It was our second day on the Wainwright’s Coast to Coast walk and we were sampling some of England’s dreariest weather (simply known as “weather” in the Lake District). We’d spent the previous night sliding downhill in a pokey two-man tent perched on the flattest ground we could find, and by the time we reached the western apex of Ennerdale Water we failed to see the fun in anything, even the amusing shape of the lake on the map (rotate 45 degrees anticlockwise for maximum effect). The traverse of the southern edge of the lake looks pleasant enough on the map and shouldn’t have troubled us. However, the extensive runoff coming from the hills that flank the lake meant crossing a raging torrent every few hundred feet. By what felt like the millionth time we’d crossed one of these cascades, our Gore-Tex boots ceased to be of any use.
YHA Black Sail sits in the shadow of the Lakes’ most recognisable lump, the Great Gable, and is only accessible by foot. Once finished desperately trying not to lose a boot in the vast bog at the tip of Ennerdale Water, it is a long and rather monotonous tramp along a wooded track before reaching the understated stone building that fits so beautifully into its surroundings.
I usually feel guilty falling through the door of a nice country pub or hotel in my bedraggled state after a day in the hills, ruining the ambience with water, mud and body odour. Happily, everyone here seemed to be in the same boat (with particular emphasis on the boat metaphor given the conditions outside). The sense of relief to be sheltered was palpable. The main room was full of walkers, all basking in the heat from the fireplace and hanging drenched clothing on anything that would take it. I pulled off my boots, wincing at the sucking sound that ensued, then revelled in the simple but greatest pleasure that perhaps only British walkers understand: I put on a clean, dry pair of socks.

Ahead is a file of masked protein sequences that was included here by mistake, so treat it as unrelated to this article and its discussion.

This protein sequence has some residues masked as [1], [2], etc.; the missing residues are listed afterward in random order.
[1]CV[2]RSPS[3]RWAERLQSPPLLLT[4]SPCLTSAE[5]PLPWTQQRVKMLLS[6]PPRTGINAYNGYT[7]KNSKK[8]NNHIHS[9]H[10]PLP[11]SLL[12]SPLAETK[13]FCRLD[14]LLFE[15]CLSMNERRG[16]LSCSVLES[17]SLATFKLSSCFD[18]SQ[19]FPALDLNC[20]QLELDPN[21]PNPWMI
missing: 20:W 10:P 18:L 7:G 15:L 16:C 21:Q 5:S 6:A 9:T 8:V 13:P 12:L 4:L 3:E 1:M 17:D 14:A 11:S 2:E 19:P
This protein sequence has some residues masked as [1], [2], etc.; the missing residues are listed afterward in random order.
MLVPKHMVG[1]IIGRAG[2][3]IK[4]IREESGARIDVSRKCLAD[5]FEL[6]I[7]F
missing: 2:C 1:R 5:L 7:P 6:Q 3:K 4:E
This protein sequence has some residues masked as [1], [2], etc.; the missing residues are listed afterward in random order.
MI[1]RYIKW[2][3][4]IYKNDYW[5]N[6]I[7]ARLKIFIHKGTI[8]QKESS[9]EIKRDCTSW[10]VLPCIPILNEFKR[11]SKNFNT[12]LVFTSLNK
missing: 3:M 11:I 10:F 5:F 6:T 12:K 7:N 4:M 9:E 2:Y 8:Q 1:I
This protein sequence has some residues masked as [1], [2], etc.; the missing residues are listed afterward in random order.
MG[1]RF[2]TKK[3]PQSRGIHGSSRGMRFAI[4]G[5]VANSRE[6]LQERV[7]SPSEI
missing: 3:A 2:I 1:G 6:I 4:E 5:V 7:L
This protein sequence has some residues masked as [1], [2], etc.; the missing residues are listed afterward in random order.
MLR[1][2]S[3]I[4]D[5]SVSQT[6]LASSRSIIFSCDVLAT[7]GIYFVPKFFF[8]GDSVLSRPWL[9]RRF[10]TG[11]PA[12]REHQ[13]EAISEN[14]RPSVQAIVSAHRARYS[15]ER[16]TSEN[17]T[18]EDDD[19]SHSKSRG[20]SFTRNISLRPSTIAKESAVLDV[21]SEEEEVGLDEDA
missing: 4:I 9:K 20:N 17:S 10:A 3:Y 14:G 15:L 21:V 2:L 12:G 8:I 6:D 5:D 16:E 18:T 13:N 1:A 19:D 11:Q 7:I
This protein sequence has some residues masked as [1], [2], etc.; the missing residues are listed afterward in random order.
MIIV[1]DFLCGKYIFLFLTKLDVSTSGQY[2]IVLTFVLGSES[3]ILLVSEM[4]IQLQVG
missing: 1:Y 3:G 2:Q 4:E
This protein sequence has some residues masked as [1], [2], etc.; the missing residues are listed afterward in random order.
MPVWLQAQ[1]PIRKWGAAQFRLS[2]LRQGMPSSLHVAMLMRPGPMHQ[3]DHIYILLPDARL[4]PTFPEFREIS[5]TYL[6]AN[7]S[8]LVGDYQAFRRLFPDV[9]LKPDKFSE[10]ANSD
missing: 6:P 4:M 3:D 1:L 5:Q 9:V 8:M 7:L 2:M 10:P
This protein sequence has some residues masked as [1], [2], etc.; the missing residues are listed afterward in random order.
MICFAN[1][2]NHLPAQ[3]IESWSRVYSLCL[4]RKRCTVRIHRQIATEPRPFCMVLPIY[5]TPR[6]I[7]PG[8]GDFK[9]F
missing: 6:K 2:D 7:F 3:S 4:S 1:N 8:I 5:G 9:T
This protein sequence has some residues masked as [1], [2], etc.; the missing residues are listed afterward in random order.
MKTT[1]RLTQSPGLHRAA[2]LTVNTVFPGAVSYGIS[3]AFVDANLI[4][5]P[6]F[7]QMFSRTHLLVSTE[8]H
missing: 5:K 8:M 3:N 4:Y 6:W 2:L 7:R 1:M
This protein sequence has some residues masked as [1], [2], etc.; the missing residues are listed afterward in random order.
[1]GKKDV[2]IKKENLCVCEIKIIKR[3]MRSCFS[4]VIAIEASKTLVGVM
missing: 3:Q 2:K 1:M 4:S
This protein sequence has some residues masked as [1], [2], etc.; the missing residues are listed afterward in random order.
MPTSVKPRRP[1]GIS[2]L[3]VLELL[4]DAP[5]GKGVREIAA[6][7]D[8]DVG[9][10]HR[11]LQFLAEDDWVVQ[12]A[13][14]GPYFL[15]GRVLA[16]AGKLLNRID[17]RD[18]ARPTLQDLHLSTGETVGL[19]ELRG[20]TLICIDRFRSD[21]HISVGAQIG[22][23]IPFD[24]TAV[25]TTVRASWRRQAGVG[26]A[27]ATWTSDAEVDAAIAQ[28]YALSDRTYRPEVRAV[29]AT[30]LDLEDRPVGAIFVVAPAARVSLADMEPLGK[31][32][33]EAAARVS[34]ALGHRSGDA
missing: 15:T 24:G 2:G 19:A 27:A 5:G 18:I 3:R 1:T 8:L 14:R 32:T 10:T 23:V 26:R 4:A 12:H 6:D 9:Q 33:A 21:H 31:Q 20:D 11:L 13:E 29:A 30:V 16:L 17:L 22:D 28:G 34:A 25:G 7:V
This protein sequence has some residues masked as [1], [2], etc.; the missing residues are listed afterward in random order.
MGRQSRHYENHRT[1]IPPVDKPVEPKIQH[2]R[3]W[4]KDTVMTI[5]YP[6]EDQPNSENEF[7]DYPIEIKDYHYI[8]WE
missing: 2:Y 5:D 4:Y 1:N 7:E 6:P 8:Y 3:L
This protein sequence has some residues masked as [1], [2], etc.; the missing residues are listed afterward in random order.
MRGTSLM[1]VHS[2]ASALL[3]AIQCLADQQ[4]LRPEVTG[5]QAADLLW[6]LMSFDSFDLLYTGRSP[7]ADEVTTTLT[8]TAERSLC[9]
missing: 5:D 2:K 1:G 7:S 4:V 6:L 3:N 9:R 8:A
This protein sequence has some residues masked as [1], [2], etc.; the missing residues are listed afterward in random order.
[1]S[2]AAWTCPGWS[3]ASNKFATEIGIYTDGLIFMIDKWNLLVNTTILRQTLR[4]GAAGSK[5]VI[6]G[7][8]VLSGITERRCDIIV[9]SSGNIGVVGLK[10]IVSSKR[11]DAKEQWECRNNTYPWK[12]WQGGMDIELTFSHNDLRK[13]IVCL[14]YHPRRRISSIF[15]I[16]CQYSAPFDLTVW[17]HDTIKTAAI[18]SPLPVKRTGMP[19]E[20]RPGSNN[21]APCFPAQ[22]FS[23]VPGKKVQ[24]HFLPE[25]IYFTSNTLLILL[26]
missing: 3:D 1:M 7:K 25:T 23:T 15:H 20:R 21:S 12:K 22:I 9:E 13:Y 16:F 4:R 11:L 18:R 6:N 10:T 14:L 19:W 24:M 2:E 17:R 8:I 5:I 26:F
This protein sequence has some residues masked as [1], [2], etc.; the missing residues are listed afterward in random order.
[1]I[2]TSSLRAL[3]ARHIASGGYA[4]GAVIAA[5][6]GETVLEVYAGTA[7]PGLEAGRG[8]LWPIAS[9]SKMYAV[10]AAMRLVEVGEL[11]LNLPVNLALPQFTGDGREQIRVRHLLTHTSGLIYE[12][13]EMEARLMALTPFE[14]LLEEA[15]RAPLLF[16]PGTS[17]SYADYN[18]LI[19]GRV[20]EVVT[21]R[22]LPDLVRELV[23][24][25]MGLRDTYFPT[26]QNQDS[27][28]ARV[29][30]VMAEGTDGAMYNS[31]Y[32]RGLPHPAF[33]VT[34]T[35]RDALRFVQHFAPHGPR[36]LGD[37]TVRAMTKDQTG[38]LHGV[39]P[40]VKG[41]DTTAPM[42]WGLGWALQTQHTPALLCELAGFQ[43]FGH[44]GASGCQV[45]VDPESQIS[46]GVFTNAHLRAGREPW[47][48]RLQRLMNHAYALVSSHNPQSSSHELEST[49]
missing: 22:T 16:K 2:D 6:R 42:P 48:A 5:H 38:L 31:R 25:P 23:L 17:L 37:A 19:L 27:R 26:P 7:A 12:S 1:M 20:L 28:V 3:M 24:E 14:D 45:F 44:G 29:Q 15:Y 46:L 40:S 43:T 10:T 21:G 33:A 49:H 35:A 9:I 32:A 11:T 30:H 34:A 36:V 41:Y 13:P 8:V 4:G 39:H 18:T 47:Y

Eventually the ranger showed up fully clad in murky green and khaki like all people that work in outdoor conservation seem to. I speculate that this is so they can blend into the undergrowth, ready to catch unsuspecting walkers who may be about to piss on a protected plant or steal a sheep for a baselayer. Later, with the costume-change efficiency of Lady Gaga, he sported a rather fetching set of chef’s whites and a tall hat to prepare dinner, fully embracing his various roles in the hostel.
Often billed as “the loneliest hostel in the UK”, the atmosphere was anything but. We all ate together, having a hearty dinner of something carby, red and filling and then all mucked in with the washing up. One feels like they have stepped back in time, perhaps into a 19th century traveller’s stop from a Thomas Hardy novel, with no electric sockets or phone reception and wooden cladding to boot. Leo and I passed the evening playing cards with an eighty-year-old man and his son, whom we later discovered were from a mile down the road from where we live. We sat by a window hoping that the scenery would reveal itself through the clag but were sorely disappointed.
The delightful dormitories were a far cry from city hostels I’ve experienced, with their ominous smelling sheets, drunken couples engaging in not-so-secret hanky-panky and the concerningly fat occupant of the bunk above. I opted for the top bunk (a lesson learnt from my imaginary prison days) and was positioned underneath a small skylight. The rhythmic beating of the rain on the glass massaged my brain into a deep sleep. I was tucked under the well worn but distinctly comfortable sheets, and listened to the tempest outside knowing that I was the cosiest man in the north of England.